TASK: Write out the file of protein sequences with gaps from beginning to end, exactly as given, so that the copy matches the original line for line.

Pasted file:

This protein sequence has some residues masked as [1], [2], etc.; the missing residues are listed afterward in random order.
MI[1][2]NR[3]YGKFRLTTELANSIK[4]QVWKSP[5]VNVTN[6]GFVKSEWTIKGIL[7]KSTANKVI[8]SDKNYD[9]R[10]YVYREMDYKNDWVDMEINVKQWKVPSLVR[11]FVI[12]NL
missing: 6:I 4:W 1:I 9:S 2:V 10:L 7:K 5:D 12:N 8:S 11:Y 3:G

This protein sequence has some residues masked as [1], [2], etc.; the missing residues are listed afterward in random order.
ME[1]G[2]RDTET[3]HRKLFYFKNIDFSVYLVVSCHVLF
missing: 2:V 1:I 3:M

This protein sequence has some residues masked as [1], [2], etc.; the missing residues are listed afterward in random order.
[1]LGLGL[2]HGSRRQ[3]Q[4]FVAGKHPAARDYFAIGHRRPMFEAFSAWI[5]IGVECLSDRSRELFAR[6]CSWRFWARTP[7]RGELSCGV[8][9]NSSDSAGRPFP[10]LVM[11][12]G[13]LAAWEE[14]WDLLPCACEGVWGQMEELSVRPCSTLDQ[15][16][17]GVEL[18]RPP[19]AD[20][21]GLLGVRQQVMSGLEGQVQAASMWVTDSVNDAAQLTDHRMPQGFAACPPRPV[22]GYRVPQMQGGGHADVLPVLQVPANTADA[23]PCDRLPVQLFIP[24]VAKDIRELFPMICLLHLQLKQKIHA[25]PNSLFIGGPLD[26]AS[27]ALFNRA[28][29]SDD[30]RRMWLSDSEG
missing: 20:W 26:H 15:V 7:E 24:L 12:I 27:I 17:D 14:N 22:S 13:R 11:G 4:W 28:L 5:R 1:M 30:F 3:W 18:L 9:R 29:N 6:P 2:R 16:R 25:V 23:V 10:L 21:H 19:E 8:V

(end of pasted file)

This protein sequence has some residues masked as [1], [2], etc.; the missing residues are listed afterward in random order.
MI[1][2]NR[3]YGKFRLTTELANSIK[4]QVWKSP[5]VNVTN[6]GFVKSEWTIKGIL[7]KSTANKVI[8]SDKNYD[9]R[10]YVYREMDYKNDWVDMEINVKQWKVPSLVR[11]FVI[12]NL
missing: 6:I 4:W 1:I 9:S 2:V 10:L 7:K 5:D 12:N 8:S 11:Y 3:G

This protein sequence has some residues masked as [1], [2], etc.; the missing residues are listed afterward in random order.
ME[1]G[2]RDTET[3]HRKLFYFKNIDFSVYLVVSCHVLF
missing: 2:V 1:I 3:M

This protein sequence has some residues masked as [1], [2], etc.; the missing residues are listed afterward in random order.
[1]LGLGL[2]HGSRRQ[3]Q[4]FVAGKHPAARDYFAIGHRRPMFEAFSAWI[5]IGVECLSDRSRELFAR[6]CSWRFWARTP[7]RGELSCGV[8][9]NSSDSAGRPFP[10]LVM[11][12]G[13]LAAWEE[14]WDLLPCACEGVWGQMEELSVRPCSTLDQ[15][16][17]GVEL[18]RPP[19]AD[20][21]GLLGVRQQVMSGLEGQVQAASMWVTDSVNDAAQLTDHRMPQGFAACPPRPV[22]GYRVPQMQGGGHADVLPVLQVPANTADA[23]PCDRLPVQLFIP[24]VAKDIRELFPMICLLHLQLKQKIHA[25]PNSLFIGGPLD[26]AS[27]ALFNRA[28][29]SDD[30]RRMWLSDSEG
missing: 20:W 26:H 15:V 7:E 24:L 12:I 27:I 17:D 14:N 22:S 13:R 11:G 4:W 28:L 5:R 1:M 30:F 3:W 18:L 9:R 29:N 6:P 2:R 16:R 25:V 23:V 10:L 21:H 19:E 8:V